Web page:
Why we can’t celebrate every single day as Women’s Day? Why women and girls compromise for their daily lives and future? Why they still face discrimination? Yes, gender inequality is still a global problem despite ample national and international measures that have been taken to achieve women empowerment and equality, though the degree and causes vary throughout the world.

In India, we can see the disparity between males and females in every aspect of life, be it health, education, economy or politics. According to ‘Global Gender Gap Report’ released in 2013, India was ranked 101 among 135 countries polled to check the grade of male-female discrimination. No matter, its rank has improved in last few decades, but gender inequality still prevails, cursing the society as a whole.

A number of factors in India can explain how much sons are still preferred over daughters. This is one of the significant causes of gender discrimination. They are given the exclusive rights to inherit the family properties. They are believed to have higher economic utility. In Indian society, there are many religious practices which can be performed only by sons.

Old age security also influences parents to prefer son and neglect a daughter. The parents of daughters have to lose them to their husband’s family when she grows up and they have to pay expensive dowry that is the payment in cash or some kind of gifts along with her at the time of marriage. This practice also generates a feeling of liability in parents for their daughters. In extreme cases, the discrimination takes the form of honour killing where families kill daughters and daughters-in-law who fail to fulfill gender expectation of their husband and in-laws. The inequality in genders can be seen in India everywhere:

  • Economic inequality – In India, there is wage inequality between men and women. Also, women lack collateral for bank loans due to less property ownership. Majority of female characters are depicted as weak and helpless while males are considered to be strong, adventurous and intelligent for high prestige jobs.

  • Occupational inequalities – Women are not allowed to have a battle role in military service. A study also revealed that a permanent commission could not be granted to female officers. They have never been trained for command as well.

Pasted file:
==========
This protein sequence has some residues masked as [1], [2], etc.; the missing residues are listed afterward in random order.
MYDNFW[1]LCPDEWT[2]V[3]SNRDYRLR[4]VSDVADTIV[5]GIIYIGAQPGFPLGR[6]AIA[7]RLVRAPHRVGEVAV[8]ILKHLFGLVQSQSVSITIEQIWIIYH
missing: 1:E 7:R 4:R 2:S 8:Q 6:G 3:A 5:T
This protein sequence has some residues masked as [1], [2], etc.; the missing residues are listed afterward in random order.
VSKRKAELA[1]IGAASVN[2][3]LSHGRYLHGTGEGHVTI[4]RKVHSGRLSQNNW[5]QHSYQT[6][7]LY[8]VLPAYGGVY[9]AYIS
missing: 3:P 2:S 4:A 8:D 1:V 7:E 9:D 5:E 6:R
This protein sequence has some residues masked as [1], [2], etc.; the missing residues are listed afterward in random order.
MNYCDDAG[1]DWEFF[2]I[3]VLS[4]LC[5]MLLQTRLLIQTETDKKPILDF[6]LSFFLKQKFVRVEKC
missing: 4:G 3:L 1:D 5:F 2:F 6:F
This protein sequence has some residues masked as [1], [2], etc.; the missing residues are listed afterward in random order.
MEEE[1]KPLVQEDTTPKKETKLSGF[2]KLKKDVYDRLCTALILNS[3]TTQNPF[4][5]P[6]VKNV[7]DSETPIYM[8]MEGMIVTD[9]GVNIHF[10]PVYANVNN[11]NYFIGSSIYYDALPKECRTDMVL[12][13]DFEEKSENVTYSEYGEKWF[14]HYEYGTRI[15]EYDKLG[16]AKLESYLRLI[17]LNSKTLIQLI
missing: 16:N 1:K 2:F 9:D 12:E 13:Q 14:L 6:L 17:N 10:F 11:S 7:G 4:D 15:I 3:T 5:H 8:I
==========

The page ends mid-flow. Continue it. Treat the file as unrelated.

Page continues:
• Inequality in parental property distribution – Under the law, women have equal right to own property and receive equal inheritance rights. But in practice, a law is weakly enforced, especially in Northern India.
  • Inequality in education – Though female literacy rate in India is gradually rising but it is still lower than the male literacy rate. Far fewer girls are enrolled in schools as compared to boys and many of them drop out.  Only the states like Kerala and Mizoram have approached universal female literacy rates. The chief barriers to female education are an inadequate number of schools, poor sanitary facilities in schools, shortage of female teachers and of course the gender bias. In lower-middle-class families, boys are sent to higher quality private schools and girls are sent to government schools.
  • Political inequalities – Number of women in politics is less than men. Though one-third reservation of women seats is mandated in the constitution and it guarantees equal treatment to men and women, but the reality is different. In political scene, the role of rural women is very negligible. They are still treated as second-class citizens.

  • Gender-based violence – Gender-based violence includes domestic violence and sexual assault. Physical injuries, mental torture, gynecological disorders, adverse pregnancy outcomes and sexually transmitted infections are most inescapable forms of this kind of violence.
  • Sex-selective abortion – In India this practice is common in lower and lower middle class. Sometimes it has been seen in affluent families who desire a boy child ridiculously. The sex of the child is determined in mother’s womb and if it is a girl then she gets aborted.

Boys are still considered as an additional status for the family. Indian women themselves express a strong preference for having at least one son. Nutritional discrimination has also been seen in the country where sons are well fed and daughters are suffering from malnutrition. Both the genders should be treated equally for the heterogeneous growth of the country and in making headway to expand like developed ones. Democracy is the strongest tool to end this discrimination against women. Save a girl child, admire a woman and treat her equal in all respect.